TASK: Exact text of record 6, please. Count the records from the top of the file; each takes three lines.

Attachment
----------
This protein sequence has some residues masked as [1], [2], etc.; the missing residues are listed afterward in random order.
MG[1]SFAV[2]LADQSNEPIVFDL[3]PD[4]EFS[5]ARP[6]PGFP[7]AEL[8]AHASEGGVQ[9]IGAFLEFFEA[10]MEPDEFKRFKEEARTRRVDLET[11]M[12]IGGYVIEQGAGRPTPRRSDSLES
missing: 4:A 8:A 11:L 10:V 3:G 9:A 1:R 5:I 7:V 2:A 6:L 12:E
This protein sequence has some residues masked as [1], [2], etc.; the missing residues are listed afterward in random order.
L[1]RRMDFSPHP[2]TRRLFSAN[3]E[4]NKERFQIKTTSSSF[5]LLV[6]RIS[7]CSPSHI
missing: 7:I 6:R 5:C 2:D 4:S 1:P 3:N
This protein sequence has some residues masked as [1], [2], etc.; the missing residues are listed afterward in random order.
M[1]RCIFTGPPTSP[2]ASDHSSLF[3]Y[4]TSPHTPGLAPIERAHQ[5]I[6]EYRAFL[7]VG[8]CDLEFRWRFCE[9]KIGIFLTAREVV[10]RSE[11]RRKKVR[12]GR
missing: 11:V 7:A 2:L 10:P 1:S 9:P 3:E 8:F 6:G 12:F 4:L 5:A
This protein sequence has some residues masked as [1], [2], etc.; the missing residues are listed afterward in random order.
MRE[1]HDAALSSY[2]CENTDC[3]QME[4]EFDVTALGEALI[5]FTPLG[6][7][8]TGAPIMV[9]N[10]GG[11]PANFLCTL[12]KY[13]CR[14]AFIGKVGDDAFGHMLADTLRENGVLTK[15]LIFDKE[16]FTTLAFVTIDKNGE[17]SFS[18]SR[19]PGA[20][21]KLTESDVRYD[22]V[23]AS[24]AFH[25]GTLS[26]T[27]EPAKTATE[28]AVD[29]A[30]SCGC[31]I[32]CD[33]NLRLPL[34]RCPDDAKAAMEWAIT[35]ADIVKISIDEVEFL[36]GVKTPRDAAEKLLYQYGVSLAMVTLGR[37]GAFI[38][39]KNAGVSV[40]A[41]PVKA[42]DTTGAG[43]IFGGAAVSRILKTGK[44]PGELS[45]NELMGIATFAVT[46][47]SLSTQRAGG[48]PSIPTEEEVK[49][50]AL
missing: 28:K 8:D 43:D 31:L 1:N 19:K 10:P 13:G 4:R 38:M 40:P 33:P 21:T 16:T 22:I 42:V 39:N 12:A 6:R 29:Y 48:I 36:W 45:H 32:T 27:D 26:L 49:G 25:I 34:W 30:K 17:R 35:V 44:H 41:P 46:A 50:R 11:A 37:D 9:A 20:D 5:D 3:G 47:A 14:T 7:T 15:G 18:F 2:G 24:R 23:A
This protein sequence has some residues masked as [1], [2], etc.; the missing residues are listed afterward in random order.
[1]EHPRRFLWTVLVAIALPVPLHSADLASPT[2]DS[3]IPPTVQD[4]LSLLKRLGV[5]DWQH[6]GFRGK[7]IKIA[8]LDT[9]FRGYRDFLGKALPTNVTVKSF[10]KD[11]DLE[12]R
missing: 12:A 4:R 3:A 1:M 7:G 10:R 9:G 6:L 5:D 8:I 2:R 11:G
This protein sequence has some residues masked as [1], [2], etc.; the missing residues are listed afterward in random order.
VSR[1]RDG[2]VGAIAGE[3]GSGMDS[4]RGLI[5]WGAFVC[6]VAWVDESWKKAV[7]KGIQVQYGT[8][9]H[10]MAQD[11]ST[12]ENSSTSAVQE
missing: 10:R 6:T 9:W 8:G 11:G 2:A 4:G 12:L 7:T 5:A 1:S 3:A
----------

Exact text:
This protein sequence has some residues masked as [1], [2], etc.; the missing residues are listed afterward in random order.
VSR[1]RDG[2]VGAIAGE[3]GSGMDS[4]RGLI[5]WGAFVC[6]VAWVDESWKKAV[7]KGIQVQYGT[8][9]H[10]MAQD[11]ST[12]ENSSTSAVQE
missing: 10:R 6:T 9:W 8:G 11:G 2:A 4:G 12:L 7:T 5:A 1:S 3:A